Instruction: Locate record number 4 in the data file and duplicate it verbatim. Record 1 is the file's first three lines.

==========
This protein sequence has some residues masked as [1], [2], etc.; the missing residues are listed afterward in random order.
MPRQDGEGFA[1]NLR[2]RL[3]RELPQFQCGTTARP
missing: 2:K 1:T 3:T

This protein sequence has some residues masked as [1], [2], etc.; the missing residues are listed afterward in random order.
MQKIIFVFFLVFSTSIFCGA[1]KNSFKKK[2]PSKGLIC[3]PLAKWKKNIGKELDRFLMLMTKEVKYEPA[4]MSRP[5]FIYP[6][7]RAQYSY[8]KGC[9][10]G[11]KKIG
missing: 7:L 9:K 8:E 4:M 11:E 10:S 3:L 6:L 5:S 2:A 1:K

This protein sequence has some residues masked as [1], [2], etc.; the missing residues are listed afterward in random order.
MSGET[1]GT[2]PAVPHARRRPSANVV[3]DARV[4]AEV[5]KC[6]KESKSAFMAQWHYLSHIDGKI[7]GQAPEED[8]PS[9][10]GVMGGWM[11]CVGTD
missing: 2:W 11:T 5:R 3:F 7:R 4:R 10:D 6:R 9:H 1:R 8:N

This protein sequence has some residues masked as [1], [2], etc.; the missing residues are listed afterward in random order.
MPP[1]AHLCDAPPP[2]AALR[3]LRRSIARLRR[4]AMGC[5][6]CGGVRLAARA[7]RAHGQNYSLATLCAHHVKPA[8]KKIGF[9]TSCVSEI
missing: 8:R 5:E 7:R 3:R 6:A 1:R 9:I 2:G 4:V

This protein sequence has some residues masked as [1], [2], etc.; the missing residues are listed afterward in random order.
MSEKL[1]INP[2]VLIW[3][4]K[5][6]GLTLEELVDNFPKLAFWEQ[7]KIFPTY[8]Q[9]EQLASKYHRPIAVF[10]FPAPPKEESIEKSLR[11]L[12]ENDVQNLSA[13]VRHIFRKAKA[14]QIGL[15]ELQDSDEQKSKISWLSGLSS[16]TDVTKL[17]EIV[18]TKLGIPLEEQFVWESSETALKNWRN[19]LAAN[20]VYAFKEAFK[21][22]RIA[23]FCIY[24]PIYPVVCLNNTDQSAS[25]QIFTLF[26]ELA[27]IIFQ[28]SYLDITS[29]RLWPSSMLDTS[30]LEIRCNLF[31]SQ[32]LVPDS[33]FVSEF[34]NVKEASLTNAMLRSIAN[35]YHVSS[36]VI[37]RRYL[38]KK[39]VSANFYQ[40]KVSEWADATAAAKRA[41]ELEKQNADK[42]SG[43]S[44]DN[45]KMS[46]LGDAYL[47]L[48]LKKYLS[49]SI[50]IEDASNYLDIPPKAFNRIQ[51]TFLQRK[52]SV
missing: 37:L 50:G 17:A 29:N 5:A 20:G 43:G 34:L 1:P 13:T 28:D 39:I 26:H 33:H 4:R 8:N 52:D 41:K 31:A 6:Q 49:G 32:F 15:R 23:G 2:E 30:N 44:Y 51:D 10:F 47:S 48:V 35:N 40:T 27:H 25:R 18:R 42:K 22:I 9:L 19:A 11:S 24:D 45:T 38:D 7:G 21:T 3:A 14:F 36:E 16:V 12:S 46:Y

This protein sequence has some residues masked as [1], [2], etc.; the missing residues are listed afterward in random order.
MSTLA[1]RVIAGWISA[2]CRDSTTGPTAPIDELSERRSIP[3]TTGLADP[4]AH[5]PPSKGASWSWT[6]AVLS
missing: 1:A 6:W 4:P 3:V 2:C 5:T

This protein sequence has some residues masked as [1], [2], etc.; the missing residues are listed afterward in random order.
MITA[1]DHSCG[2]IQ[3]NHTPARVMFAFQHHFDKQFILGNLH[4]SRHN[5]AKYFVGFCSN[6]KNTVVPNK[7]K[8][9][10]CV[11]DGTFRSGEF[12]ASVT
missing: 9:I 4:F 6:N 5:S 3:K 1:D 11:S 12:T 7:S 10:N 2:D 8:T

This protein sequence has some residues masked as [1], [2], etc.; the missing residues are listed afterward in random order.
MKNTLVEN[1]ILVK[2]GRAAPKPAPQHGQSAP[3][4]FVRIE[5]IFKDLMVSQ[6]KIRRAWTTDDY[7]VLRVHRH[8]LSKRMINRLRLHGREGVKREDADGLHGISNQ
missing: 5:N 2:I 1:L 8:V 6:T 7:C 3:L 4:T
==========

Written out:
This protein sequence has some residues masked as [1], [2], etc.; the missing residues are listed afterward in random order.
MPP[1]AHLCDAPPP[2]AALR[3]LRRSIARLRR[4]AMGC[5][6]CGGVRLAARA[7]RAHGQNYSLATLCAHHVKPA[8]KKIGF[9]TSCVSEI
missing: 8:R 5:E 7:R 3:R 6:A 1:R 9:I 2:G 4:V